These young people are incredible musicians! Under the direction of the very personable and entertaining Gabriel Gordon, the group played selections such as "Romeo and Juliet" and "The Sorcerer's Apprentice". As a very special treat, they also premiered Michael Mauldin's "KOKOPELLI: His Flutesong" which was based on a piece for pipe organ and re-arranged and orchestrated for the Albuquerque Youth Symphony. (Bonus: Mr. Mauldin was seated right behind us. Very cool!)
After the symphony, we decided to treat ourselves to dinner at a restaurant neither of had visited, both wanted to try, and couldn't generally afford. We decided on The Artichoke Cafe and we are so glad that we did! The atmosphere, service, and food were truly spectacular.
We began with a "Beef Carpaccio", which came crowned with fresh baby arugula, pickled cucumber, red onions & capers, and dressed with a wonderful wasabi creme-fraiche and chili oil.
After enjoying a beautiful house salad and delicious fresh-baked bread (three different kinds!), we were on to the main course. Marty selected the "Pan-Roasted Free-Range Chicken Breast", which had a beautiful plate presentation. Stacked atop a compote of braised fingerling potatoes, roasted poblanos, sweet corn, yellow squash and onions, the moist and tender chicken was topped with a tequila-lime picata sauce and toasted pine nuts. Chicken that is done well is definately a rare treat. The Artichoke Cafe has the art perfected.
I chose the "House Made Ravioli" because I could not see leaving without incorporating artichoke into my dining experience. The abundant ravioli were stuffed with artichoke puree and ricotta. They were decorated with basil, slivered tomatoes, and toasted pine nuts. The pasta pillows came bathed in a rich golden white wine-butter sauce, which tasted slightly of citrus. Topped with shaved Grana Padano, this pasta extravaganza is definately something worth enjoying again.
Unfortunately, we were too stuffed to even look at the dessert menu, so that will have to wait until our next visit to The Artichoke Cafe. Yes... I'm definately going back again. Maybe I'll even invite my husband :-)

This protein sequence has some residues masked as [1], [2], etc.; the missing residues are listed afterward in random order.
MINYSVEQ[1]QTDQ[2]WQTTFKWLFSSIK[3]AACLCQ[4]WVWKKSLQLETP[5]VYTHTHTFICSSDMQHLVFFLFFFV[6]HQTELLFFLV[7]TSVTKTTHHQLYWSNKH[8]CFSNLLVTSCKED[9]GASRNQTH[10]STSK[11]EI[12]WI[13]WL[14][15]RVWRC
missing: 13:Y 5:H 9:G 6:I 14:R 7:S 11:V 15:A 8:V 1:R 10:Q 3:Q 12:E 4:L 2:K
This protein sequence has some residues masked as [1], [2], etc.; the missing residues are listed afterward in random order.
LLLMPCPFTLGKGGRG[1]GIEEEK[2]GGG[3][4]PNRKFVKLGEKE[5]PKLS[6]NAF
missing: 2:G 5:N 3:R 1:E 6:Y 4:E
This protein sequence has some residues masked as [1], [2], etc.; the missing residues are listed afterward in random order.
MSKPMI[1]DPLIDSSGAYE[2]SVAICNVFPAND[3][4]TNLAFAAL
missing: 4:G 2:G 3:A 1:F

Want to share a taste of Artichoke Cafe at home? Click here and scroll to bottom of the page to get the recipe for their signature Artichoke and Crab Dip recipe. I'm definately going to try this one for holiday entertaining!
Hugs and blessings~
Thursday, September 10, 2009
That's one reason parents who are eager to help their children have a successful school year may consider helping them volunteer in the community. Sixty percent of more than 1,000 American parents surveyed by Ipsos Public Affairs for Kumon Math and Reading Centers indicated that their children who are performing at an above-average level in school are already volunteering, are interested in community service or are encouraged to volunteer.
Ninety-eight percent of parents of children who perform at an above-average level at school and participate in volunteer activities agree that their child's community involvement helps them succeed both in and out of the classroom. Moreover, 80 percent of those parents believe that their children's educational experiences inspire them to become more involved in volunteering and charitable acts.
These young volunteers are not only experiencing success in school; they are inspiring others to join their efforts. More than a third of parents whose children volunteer said they were inspired to become more involved in the community because of their child's efforts.
"Volunteering offers children the chance to see that they can make a difference in their community," said Dr. Mary Mokris, educational specialist with Kumon Math and Reading Centers. "That empowers them to take ownership of their life and their education so that they can give more back."
She believes today's children are becoming role models for their parents and peers, demonstrating how to get involved and make a difference. Added Mokris, "It's inspiring but not surprising to see the connection between education and social responsibility."
To learn about volunteer opportunities, Dr. Mokris and Kumon suggest visiting your city hall, library or school.
More information is available online at www.kumon.com or by calling (800) ABC-MATH.
Monday, September 7, 2009
1 medium peach, peeled and cut into chunks
1 ½ oz. tequila
¾ oz. triple sec
½ oz. peach schnapps
2 oz. orange juice
1 cup crushed ice
Place peach chunks in a blender and puree. Add liquids and ice. Blend until smooth. Pour into glass, garnish with peach slices, and enjoy.
Saturday, September 5, 2009
Wednesday, September 2, 2009
2 cups mashed peaches
1/3 cup white sugar
1/2 cup brown sugar
3/4 teaspoon cinnamon
3/4 cup Bisquick
1/2 can evaporated milk
2 teaspoons melted butter
2 teaspoons vanilla
Mix together the white and brown sugars. Add bisquick and stir. Add in eggs and vanilla. Stir again. Add in melted butter and milk. Mix again. Finally, add in peaches and cinnamon. Pour into crockpot. Cook on low for 6 to 8 hours.
Hugs and blessings~